In manufacturing of the heat exchanger assembly 20, with reference to FIG. 3, first the two fin units 23, 23a are produced from separate sheets of fin stock. Each sheet of fin stock material 43 is provided with a plurality of apertures 42 in a punching or stamping operation. Each sheet is then folded along fold lines 45 and 46, providing an accordian-like fold for the fin unit such as fin unit 23 shown in FIG. 5, with the apertured portions of the sheet defining notches 42 in the aligned rows which extend along the longitudinal axis of the unit in a plurality of columns.
The two fin units 23 and 23a, thus produced, are positioned with their back surfaces 27, 27a adjacent to one another, others in contact with one another, or in a spaced relation as shown in FIG. 4, and with the upper most unit 23 extending at a slight angle (FIG. 1) relative to the lower unit 23a to be offset by an amount "x" relative to th side edge of fin unit 23a. Then, the one-piece tube 22 is wrapped around the thus arranged fin units 23 and 23a and is threaded through the notches 42 in the individual fin units 23 and 23a so that the fins 26, 26a establish a series of cooling fins which extend across the width of the fin units and bridge the straight pass sections 31 of the tubing 22. The enlarged body portions 52 of the notches 42 to accommodate the tube 22 (FIG. 4) and the narrow entrance throat portions 52 facilitate admission of the tube 22 into the notches 42, the tube being in slightly flattened form. Because of the relatively thin size of the fin stock, lubrication of the tube 22 outer surface is not required during assembly of the tube with the fin units.
After the tube has been wrapped around the fin units and is positioned in the notches 42, the outlet end 35 of the tube 22 is closed and internal pressure is applied to the tube 22 through its inlet 34 to expand the tube back to its original cylindrical shape. This causes the outer wall of the tube 22 mechanically to engage the edges of the enlarged body portions 52 of the notches 42.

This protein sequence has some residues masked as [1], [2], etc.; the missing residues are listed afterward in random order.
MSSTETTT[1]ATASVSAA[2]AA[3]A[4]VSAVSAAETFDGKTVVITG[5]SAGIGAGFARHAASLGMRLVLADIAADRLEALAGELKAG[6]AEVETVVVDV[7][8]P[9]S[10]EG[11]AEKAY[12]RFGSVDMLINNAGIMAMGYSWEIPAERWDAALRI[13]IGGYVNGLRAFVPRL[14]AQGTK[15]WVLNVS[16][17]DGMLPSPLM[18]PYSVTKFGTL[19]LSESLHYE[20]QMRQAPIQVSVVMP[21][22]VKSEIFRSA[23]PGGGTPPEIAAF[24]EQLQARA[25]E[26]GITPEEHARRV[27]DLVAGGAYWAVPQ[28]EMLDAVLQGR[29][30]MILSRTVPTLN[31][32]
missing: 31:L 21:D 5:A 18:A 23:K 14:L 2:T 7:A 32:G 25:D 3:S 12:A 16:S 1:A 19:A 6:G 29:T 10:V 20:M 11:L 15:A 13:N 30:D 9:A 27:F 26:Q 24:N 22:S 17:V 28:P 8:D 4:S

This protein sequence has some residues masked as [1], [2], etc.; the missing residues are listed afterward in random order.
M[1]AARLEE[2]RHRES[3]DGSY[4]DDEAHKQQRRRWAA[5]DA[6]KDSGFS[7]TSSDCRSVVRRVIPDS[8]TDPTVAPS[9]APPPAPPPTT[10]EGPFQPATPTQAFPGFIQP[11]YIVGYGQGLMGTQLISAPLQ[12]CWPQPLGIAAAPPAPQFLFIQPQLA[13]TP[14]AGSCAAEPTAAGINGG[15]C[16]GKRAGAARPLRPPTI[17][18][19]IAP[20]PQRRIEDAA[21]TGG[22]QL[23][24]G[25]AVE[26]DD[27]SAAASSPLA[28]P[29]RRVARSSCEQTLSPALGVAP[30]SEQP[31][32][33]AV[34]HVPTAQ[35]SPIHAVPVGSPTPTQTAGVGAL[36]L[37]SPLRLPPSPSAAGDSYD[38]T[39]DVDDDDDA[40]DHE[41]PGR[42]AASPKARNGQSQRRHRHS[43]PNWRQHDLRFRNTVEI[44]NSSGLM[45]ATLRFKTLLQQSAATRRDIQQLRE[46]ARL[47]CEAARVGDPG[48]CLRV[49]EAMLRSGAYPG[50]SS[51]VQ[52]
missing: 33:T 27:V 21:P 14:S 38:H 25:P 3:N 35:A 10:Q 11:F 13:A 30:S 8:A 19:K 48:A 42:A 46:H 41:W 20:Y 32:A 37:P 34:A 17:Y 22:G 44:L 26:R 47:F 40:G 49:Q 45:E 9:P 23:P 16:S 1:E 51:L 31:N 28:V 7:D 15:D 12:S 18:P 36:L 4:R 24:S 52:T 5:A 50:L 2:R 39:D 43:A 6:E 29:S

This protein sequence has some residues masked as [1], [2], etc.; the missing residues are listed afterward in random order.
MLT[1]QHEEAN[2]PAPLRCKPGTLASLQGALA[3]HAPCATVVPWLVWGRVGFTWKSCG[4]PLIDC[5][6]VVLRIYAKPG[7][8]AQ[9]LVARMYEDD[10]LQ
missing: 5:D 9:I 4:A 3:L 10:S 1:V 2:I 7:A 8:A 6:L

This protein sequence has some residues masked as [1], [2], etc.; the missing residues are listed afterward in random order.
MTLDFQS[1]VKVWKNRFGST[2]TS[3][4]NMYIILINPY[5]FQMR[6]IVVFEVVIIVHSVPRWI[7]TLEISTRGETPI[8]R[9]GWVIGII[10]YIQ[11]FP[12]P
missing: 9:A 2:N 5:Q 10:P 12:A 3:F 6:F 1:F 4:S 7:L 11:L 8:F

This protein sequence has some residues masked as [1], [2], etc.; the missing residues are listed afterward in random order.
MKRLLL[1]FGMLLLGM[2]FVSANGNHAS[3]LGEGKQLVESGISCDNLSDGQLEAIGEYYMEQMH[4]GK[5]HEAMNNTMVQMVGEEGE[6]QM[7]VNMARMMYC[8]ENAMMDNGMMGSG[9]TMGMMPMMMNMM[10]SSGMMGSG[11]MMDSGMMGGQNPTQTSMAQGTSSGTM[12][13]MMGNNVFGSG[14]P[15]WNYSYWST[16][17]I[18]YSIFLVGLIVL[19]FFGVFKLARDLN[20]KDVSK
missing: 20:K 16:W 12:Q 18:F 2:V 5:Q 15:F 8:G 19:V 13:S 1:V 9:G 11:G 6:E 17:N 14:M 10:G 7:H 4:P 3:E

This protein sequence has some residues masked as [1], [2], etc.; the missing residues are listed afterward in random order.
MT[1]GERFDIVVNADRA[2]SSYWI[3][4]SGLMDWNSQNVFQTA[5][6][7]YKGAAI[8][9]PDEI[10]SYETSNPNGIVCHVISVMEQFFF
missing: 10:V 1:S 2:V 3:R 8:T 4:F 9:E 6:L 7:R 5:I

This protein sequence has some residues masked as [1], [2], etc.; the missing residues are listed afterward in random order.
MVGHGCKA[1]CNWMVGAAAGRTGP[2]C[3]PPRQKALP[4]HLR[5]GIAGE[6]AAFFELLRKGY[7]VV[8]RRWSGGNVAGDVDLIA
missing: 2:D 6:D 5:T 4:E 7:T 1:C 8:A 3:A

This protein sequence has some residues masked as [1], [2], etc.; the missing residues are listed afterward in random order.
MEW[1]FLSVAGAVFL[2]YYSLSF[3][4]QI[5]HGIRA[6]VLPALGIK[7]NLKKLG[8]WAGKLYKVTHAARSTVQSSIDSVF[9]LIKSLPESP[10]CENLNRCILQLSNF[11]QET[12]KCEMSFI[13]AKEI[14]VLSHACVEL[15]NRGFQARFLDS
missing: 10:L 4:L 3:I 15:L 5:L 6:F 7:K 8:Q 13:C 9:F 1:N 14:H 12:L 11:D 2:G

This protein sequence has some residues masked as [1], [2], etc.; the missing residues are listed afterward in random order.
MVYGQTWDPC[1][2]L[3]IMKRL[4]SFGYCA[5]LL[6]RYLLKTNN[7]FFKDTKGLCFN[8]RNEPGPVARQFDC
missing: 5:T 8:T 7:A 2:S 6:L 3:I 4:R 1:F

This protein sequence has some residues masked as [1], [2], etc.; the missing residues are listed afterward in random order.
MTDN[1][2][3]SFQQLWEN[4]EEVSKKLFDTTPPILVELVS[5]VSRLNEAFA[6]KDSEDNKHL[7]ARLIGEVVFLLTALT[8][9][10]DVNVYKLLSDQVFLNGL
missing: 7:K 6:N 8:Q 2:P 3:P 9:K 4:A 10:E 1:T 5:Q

It should be recognized that it also is possible to assemble these components in the reverse. First, the heat exchanger tube 22 is bent in an oval helical shape. Then the two fin sections 23, 23a are pressed onto the preformed tubing from each side and the tubing is then expanded.
Heat exchanger assembly 120 is manufactured in a manner similar to that for heat exchanger assembly 20 except that a single fin unit is employed and its fin stock is provided with two sets of apertures "A" and "B" (FIG. 8) to define the notches for the upper surface and the lower surface respectively of the folded fin unit. Also, the heat exchanger tube is wrapped around the single fin unit.
The assembled tubing and fin units constitute a basic heat exchanger assembly 20 which may be operatively installed or mounted in a wide variety of installation by means of suitable mounting or support hardware (not shown). The free ends of the tubing which define the inlet 34 and outlet 35 are located on the same side of the unit, the right-hand side as illustrated in FIG. 1.
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|US20110024087 *||Jul 29, 2009||Feb 3, 2011||Kuo-Len Lin||Heat-dissipating fins, large-area heat sink having such heat-dissipating fins and method for manufacturing the same|
|EP0488664A1 *||Nov 27, 1991||Jun 3, 1992||Peerless of America, Incorporated||Heat exchanger assembly with wrapped tubing|
|EP0773420A2||Oct 31, 1996||May 14, 1997||Peerless of America, Incorporated||Folded, bent and re-expanded heat exchanger tube and assemblies|
|International Classification||F28D1/047, F28F1/32|
|Cooperative Classification||F28D1/0472, F28F2215/12, Y10T29/4938, F28F1/32|
|European Classification||F28D1/047D, F28F1/32|
|Oct 30, 1990||CC||Certificate of correction|
|Apr 15, 1993||FPAY||Fee payment|
Year of fee payment: 4
|Mar 10, 1997||FPAY||Fee payment|
Year of fee payment: 8
|May 18, 2001||FPAY||Fee payment|
Year of fee payment: 12